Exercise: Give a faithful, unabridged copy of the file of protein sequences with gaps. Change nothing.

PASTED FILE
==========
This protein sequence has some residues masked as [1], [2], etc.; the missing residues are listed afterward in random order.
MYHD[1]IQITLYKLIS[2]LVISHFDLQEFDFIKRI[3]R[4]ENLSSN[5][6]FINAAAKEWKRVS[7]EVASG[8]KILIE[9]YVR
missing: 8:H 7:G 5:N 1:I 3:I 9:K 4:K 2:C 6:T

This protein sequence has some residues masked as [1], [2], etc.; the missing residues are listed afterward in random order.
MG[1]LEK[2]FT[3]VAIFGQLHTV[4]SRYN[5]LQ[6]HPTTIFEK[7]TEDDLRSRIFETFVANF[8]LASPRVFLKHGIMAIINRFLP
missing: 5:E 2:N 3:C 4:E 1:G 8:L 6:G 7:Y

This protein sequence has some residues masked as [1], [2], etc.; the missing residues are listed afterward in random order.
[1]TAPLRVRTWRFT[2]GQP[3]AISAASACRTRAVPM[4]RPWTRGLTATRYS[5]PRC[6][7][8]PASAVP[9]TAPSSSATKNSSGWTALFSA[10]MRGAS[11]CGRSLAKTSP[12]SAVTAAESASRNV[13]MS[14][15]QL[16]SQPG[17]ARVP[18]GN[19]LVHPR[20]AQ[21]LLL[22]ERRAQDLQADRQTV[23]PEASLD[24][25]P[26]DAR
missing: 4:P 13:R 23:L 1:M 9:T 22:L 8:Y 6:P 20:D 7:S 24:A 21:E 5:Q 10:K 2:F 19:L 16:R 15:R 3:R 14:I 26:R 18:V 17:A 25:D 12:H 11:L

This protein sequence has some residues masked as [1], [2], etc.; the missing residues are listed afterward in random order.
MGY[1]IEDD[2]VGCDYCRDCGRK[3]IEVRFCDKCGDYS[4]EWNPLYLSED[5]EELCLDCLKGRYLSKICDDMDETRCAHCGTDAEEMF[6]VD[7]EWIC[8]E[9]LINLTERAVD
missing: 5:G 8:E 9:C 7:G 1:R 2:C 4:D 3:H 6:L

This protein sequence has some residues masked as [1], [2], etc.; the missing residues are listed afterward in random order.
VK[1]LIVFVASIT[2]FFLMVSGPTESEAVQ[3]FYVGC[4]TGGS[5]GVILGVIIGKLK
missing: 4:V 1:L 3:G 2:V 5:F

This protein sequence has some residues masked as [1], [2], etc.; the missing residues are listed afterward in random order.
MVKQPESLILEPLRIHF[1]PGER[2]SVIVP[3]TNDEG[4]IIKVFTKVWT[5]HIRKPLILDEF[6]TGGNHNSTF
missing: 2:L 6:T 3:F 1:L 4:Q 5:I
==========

This protein sequence has some residues masked as [1], [2], etc.; the missing residues are listed afterward in random order.
MYHD[1]IQITLYKLIS[2]LVISHFDLQEFDFIKRI[3]R[4]ENLSSN[5][6]FINAAAKEWKRVS[7]EVASG[8]KILIE[9]YVR
missing: 8:H 7:G 5:N 1:I 3:I 9:K 4:K 2:C 6:T

This protein sequence has some residues masked as [1], [2], etc.; the missing residues are listed afterward in random order.
MG[1]LEK[2]FT[3]VAIFGQLHTV[4]SRYN[5]LQ[6]HPTTIFEK[7]TEDDLRSRIFETFVANF[8]LASPRVFLKHGIMAIINRFLP
missing: 5:E 2:N 3:C 4:E 1:G 8:L 6:G 7:Y

This protein sequence has some residues masked as [1], [2], etc.; the missing residues are listed afterward in random order.
[1]TAPLRVRTWRFT[2]GQP[3]AISAASACRTRAVPM[4]RPWTRGLTATRYS[5]PRC[6][7][8]PASAVP[9]TAPSSSATKNSSGWTALFSA[10]MRGAS[11]CGRSLAKTSP[12]SAVTAAESASRNV[13]MS[14][15]QL[16]SQPG[17]ARVP[18]GN[19]LVHPR[20]AQ[21]LLL[22]ERRAQDLQADRQTV[23]PEASLD[24][25]P[26]DAR
missing: 4:P 13:R 23:L 1:M 9:T 22:L 8:Y 6:P 20:D 7:S 24:A 21:E 5:Q 10:K 2:F 19:L 16:R 15:R 3:R 14:I 26:R 18:V 17:A 25:D 12:H 11:L

This protein sequence has some residues masked as [1], [2], etc.; the missing residues are listed afterward in random order.
MGY[1]IEDD[2]VGCDYCRDCGRK[3]IEVRFCDKCGDYS[4]EWNPLYLSED[5]EELCLDCLKGRYLSKICDDMDETRCAHCGTDAEEMF[6]VD[7]EWIC[8]E[9]LINLTERAVD
missing: 5:G 8:E 9:C 7:G 1:R 2:C 4:D 3:H 6:L

This protein sequence has some residues masked as [1], [2], etc.; the missing residues are listed afterward in random order.
VK[1]LIVFVASIT[2]FFLMVSGPTESEAVQ[3]FYVGC[4]TGGS[5]GVILGVIIGKLK
missing: 4:V 1:L 3:G 2:V 5:F

This protein sequence has some residues masked as [1], [2], etc.; the missing residues are listed afterward in random order.
MVKQPESLILEPLRIHF[1]PGER[2]SVIVP[3]TNDEG[4]IIKVFTKVWT[5]HIRKPLILDEF[6]TGGNHNSTF
missing: 2:L 6:T 3:F 1:L 4:Q 5:I